On the other hand, hydrophilic drugs stay longer in the CSF. Very little of the injected drug binds to non-receptor sites, but it binds to high-affinity receptor sites in the dorsal horn. There is also the more cephalic spread of the drug in the CSF as a result of the transmitted pulsations from the cerebral vessels and changing intrathoracic pressure due to respiration. Intrathecal morphine reaches the cisterna magna in 1–2 h and the third and lateral ventricles by 3–6 h. The analgesic effect of intrathecal morphine peaks at 45–60 min and lasts 14–36 h.

The main cause of apnea is the rostral migration of morphine in the CSF and slow penetration into the respiratory centers of the brainstem.[2] The incidence of respiratory depression varies according to the dose administered. According to a study by Etches et al. in 1989, the incidence of respiratory depression following intrathecal morphine varies from 0.09% to 3%.[3] Other studies seem to show similar results. The American Society of Anesthesiologists Task Force on Obstetric Anesthesia and the Society for Obstetric Anesthesia and Perinatology have emphasized the importance of identifying risk factors for delayed postoperative apnea.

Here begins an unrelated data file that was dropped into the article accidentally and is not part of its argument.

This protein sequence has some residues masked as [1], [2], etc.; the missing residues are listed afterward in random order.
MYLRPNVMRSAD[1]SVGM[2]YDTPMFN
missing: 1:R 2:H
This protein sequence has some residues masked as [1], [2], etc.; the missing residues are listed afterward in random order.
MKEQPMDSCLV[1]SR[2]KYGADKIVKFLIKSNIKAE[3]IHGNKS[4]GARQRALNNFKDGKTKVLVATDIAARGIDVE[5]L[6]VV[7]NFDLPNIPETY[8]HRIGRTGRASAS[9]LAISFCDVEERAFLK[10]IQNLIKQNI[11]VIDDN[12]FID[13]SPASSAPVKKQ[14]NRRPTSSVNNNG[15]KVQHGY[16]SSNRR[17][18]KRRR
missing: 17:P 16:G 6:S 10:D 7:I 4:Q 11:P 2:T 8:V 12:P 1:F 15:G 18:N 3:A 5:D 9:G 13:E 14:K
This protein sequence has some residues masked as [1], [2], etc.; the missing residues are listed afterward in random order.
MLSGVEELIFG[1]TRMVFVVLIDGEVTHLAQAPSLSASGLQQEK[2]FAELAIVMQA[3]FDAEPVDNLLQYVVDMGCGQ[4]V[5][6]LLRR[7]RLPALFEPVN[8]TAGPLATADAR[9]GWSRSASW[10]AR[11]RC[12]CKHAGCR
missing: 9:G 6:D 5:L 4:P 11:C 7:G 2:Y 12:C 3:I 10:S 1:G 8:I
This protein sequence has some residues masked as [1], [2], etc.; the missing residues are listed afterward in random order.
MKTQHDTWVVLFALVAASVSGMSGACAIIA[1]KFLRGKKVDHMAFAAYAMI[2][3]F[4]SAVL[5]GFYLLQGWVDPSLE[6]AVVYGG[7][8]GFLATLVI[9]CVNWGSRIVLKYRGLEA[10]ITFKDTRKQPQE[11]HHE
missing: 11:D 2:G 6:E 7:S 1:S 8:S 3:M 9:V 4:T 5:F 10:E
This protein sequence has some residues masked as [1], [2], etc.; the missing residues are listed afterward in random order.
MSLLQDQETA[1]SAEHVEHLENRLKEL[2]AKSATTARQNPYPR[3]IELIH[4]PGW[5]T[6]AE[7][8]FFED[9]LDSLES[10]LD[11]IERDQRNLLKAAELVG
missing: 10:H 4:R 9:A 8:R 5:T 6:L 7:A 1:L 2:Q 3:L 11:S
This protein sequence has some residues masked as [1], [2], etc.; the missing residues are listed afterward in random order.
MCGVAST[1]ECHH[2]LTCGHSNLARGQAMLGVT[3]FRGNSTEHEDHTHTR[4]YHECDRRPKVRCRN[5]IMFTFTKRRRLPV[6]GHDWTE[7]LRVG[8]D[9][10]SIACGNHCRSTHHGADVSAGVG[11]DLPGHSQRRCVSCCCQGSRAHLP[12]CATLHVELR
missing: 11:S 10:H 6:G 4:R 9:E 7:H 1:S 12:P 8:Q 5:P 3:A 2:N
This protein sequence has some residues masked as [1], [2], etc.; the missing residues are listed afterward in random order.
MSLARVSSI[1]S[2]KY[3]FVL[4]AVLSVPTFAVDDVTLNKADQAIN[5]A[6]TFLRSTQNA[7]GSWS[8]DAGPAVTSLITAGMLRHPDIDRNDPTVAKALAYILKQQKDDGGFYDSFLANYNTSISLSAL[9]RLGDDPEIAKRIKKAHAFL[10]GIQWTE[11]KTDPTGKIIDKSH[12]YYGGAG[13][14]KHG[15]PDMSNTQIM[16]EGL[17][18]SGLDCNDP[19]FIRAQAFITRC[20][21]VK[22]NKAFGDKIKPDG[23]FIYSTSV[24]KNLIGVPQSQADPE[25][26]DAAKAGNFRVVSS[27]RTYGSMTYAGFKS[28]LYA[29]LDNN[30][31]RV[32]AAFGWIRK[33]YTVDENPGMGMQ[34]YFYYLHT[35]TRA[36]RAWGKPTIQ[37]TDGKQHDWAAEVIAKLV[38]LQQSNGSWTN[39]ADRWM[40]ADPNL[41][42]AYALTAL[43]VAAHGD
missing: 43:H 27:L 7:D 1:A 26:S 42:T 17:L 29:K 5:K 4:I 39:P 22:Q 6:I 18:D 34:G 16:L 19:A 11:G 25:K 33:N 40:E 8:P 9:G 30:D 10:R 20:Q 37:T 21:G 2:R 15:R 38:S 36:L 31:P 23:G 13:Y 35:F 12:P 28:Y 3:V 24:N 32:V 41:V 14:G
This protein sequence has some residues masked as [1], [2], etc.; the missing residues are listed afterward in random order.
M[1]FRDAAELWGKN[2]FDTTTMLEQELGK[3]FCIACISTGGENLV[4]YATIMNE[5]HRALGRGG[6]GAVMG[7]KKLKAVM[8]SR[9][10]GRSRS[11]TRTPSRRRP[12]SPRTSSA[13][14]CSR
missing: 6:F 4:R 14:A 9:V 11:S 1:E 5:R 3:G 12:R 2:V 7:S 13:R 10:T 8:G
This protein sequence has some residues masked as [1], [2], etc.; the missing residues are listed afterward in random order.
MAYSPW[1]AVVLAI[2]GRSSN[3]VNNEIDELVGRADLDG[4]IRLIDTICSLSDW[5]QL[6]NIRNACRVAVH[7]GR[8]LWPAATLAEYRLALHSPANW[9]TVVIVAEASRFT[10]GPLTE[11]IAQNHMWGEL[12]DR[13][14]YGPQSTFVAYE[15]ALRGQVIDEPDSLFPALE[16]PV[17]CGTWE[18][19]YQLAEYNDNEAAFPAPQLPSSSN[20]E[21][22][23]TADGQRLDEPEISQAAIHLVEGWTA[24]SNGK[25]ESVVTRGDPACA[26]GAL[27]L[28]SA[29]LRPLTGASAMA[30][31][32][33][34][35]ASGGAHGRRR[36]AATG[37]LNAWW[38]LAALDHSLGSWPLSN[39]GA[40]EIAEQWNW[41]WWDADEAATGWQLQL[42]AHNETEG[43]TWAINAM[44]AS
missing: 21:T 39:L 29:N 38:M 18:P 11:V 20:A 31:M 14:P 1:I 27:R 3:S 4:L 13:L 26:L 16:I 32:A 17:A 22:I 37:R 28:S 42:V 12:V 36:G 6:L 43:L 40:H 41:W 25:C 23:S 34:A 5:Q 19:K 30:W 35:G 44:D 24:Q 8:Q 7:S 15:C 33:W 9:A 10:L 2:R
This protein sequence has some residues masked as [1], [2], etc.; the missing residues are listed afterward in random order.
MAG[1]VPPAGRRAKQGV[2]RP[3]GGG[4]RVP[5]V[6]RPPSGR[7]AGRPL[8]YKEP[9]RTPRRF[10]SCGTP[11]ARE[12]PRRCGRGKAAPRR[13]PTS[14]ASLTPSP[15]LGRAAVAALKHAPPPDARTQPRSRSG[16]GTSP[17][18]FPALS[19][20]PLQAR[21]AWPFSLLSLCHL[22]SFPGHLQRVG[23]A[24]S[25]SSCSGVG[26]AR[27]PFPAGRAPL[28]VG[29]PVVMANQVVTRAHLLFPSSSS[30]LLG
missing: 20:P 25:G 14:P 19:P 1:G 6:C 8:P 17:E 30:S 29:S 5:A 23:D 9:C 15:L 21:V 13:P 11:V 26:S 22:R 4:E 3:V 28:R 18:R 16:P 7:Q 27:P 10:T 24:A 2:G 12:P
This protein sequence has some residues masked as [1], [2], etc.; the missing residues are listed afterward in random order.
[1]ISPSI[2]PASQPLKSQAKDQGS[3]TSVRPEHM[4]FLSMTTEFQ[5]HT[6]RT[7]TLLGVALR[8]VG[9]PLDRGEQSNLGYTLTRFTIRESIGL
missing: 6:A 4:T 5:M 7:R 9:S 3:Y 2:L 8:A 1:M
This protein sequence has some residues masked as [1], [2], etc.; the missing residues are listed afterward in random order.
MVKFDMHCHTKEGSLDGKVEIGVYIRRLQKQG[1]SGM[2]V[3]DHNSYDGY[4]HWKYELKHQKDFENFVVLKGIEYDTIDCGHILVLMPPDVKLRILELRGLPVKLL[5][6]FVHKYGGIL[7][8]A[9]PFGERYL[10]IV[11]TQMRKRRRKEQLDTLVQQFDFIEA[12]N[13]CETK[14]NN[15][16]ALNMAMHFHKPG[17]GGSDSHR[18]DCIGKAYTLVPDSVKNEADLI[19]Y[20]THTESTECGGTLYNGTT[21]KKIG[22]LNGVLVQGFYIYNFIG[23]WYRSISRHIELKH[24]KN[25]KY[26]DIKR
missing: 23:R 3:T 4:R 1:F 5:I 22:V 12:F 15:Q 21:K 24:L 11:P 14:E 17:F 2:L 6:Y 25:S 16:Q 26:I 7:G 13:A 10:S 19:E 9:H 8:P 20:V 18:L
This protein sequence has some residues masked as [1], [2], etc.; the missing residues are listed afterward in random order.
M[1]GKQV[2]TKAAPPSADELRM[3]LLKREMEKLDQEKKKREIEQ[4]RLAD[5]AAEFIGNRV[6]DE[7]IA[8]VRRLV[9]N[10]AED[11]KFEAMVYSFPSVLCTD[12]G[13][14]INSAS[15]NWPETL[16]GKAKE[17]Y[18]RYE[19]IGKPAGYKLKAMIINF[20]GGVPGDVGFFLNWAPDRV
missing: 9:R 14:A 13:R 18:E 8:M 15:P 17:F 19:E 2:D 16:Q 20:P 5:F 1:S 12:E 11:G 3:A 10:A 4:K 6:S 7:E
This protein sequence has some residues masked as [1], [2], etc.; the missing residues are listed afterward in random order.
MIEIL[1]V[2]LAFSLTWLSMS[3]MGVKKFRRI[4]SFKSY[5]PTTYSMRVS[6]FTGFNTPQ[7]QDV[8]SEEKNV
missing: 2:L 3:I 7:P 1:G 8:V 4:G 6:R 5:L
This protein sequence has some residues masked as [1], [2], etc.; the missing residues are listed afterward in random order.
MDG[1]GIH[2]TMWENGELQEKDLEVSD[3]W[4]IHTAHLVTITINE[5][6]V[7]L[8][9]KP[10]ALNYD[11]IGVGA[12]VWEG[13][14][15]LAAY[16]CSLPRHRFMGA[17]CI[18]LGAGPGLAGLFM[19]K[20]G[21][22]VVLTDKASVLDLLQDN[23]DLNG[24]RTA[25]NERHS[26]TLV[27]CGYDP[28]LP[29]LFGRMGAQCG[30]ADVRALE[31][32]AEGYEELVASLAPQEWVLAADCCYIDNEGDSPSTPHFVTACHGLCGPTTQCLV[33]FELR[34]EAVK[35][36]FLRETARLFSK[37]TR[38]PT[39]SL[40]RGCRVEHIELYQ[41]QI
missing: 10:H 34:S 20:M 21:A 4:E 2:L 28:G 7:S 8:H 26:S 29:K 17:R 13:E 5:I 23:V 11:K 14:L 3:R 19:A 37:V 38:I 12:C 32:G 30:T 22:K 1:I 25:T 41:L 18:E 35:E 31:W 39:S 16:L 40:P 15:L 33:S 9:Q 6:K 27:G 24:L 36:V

Higher doses of narcotics are associated with more apnea. Various doses of opioids have been used intrathecally over the years. However, there seems to be a ceiling effect to the analgesia. Palmer et al. compared various intrathecal morphine doese. He did not find any significant analgesic benefit to using doses higher than 0.075 mg.[4]